on 17:50 Thu 24 Mar, Lamar Owen (lowen at pari.edu) wrote: On Thursday, March 24, 2011 05:37:41 pm Dr. Ed Morbius wrote:
on 17:14 Thu 24 Mar, Lamar Owen (lowen at pari.edu) wrote:
Prior to PostgreSQL supporting syslog I used [logger] to
pipe PostgreSQL output to syslog. Worked fine.
I haven't, looking at it.
It is one option that is definitely in vanilla CentOS.
OK. Any pointers on configuration are greatly appreciated. Docs, etc.
Whew. Large scale remote syslog operation is a large subject; I've
never had anything large-enough scale to need more than logwatch or
site-grown scripts to do processing. The biggest thing to do is set
up NTP and have three reference time sources (three so that if one is
wrong you know which one). Otherwise, log correlation is impossible.
It is. There've been a few advances in sysadmin practice since the
Nemeth books were first produced, and while there are some titles
dealing with portions of this, codifying practices in docs would be a
wonderful thing. I've considered (and been approached regarding)
tackling at least parts of this myself.
Useful logging is definitely part of this.
Yeah, we're aware of that (I mentioned this in my first post to the
Yep, that you did.
We've got a locally-compiled version of nginx, so patching isn't out of
the question. Just looking at all our options.
While CentOS doesn't provide nginx itself, it does provide tools for
dealing with logs; I saw several things doing a 'yum list | grep log'
(I know there's easier ways of doing that; that's just the way I
prefer to go about it). Also try grepping a yum list for 'watch' as I
remember some logwatching stuff.....
Right, and the general solution also generalizes to other tools.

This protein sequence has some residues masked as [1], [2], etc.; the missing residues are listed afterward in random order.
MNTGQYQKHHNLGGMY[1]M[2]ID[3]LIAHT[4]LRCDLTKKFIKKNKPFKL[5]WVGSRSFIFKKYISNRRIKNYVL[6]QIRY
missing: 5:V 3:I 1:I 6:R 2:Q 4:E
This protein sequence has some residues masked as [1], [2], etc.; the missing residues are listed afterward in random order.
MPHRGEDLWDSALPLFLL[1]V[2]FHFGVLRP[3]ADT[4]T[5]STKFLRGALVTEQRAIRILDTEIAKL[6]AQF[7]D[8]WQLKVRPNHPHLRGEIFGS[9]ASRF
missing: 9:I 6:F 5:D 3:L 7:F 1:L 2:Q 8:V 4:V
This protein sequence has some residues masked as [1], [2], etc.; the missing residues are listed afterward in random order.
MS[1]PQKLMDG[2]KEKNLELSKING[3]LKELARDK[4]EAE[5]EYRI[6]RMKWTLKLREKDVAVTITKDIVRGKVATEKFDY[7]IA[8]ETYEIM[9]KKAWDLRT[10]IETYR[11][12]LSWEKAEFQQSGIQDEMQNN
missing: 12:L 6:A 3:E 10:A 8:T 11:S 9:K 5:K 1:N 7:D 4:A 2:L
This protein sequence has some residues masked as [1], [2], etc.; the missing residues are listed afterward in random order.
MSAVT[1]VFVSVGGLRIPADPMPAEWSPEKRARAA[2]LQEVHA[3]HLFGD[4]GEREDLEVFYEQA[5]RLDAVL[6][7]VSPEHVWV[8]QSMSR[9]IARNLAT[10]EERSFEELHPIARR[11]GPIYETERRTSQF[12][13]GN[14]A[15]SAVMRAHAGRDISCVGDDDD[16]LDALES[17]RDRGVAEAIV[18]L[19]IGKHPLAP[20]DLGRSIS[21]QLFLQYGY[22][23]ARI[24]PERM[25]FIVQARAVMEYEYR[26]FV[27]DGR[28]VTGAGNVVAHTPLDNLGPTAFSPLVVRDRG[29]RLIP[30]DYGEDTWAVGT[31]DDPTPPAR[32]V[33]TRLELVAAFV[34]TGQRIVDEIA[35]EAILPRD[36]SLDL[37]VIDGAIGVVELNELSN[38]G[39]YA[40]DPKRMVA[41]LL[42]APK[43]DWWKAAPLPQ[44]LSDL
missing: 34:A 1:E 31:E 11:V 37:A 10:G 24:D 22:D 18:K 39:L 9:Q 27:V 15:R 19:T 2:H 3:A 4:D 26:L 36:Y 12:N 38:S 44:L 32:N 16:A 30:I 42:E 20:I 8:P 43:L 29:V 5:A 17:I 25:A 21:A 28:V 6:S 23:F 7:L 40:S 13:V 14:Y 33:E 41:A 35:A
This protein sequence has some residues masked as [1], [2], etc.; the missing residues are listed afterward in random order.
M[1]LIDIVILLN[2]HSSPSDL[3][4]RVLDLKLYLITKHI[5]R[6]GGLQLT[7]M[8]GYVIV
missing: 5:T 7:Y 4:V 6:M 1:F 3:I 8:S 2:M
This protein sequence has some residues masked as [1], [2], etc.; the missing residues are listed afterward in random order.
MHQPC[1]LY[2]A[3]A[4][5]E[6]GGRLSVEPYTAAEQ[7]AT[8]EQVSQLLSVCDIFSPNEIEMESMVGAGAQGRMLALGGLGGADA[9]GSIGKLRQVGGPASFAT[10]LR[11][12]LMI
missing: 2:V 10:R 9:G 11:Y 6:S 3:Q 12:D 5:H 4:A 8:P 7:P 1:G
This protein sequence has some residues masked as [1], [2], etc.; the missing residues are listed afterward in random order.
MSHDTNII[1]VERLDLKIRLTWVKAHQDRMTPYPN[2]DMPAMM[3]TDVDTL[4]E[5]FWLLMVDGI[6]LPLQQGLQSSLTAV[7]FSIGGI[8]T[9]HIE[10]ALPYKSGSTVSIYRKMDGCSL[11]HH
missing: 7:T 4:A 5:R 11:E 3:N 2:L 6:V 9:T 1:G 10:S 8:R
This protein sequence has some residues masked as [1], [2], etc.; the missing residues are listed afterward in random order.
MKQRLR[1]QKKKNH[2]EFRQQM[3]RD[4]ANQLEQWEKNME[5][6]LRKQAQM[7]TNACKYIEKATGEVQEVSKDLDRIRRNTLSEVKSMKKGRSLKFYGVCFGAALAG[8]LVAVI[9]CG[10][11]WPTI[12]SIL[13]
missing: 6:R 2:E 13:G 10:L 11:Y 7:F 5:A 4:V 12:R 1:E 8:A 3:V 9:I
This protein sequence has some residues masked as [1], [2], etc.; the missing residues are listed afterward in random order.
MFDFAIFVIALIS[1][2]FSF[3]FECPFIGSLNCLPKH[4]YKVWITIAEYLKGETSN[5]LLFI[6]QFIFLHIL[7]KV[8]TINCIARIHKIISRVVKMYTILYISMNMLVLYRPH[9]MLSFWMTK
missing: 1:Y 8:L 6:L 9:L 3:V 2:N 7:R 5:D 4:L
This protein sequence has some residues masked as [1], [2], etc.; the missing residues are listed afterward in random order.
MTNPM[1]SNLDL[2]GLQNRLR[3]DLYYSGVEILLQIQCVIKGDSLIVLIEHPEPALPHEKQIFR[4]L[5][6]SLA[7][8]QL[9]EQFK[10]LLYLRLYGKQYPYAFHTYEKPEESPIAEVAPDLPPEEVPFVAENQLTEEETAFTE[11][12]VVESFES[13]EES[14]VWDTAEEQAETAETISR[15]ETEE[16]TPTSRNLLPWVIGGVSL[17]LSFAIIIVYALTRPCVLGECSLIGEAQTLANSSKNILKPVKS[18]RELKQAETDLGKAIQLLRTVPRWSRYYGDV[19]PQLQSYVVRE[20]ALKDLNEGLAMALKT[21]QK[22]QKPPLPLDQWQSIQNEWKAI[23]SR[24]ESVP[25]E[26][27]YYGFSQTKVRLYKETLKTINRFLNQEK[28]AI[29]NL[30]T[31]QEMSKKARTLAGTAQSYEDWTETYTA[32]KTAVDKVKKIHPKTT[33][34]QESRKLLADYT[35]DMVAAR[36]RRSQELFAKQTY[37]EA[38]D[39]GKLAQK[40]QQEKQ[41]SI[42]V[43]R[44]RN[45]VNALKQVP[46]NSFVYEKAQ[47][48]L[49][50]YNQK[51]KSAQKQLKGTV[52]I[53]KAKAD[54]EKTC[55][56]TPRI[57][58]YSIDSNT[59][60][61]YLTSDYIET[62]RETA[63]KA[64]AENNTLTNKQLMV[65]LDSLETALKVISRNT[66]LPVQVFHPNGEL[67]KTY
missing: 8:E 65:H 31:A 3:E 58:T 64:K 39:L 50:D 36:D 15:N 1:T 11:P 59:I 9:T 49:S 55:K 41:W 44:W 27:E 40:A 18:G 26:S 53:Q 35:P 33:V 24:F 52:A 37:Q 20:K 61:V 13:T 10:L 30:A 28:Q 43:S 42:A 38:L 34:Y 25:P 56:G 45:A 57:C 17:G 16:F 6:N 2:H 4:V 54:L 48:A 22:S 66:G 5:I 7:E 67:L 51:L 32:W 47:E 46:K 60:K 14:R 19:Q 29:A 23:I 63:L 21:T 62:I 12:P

Postgresql (which we aren't using currently) also has its own log
handler (a small frustration of mine with the database).
And I turned up the rsyslogd feature:http://www.rsyslog.com/doc/imfile.html
Text File Input Module
Module Name: imfile
Author: Rainer Gerhards <rgerhards at adiscon.com>
Provides the ability to convert any standard text file into a syslog
message. A standard text file is a file consisting of printable
characters with lines being delimited by LF.
The file is read line-by-line and any line read is passed to
rsyslog's rule engine. The rule engine applies filter conditons and
selects which actions needs to be carried out.
As new lines are written they are taken from the file and processed.
Please note that this happens based on a polling interval and not
immediately. The file monitor support file rotation. To fully work,
rsyslogd must run while the file is rotated. Then, any remaining
lines from the old file are read and processed and when done with
that, the new file is being processed from the beginning. If
rsyslogd is stopped during rotation, the new file is read, but any
not-yet-reported lines from the previous file can no longer be
When rsyslogd is stopped while monitoring a text file, it records
the last processed location and continues to work from there upon
restart. So no data is lost during a restart (except, as noted
above, if the file is rotated just in this very moment).
Currently, the file must have a fixed name and location (directory).
It is planned to add support for dynamically generating file names
in the future.
Multiple files may be monitored by specifying $InputRunFileMonitor
Dr. Ed Morbius, Chief Scientist / |
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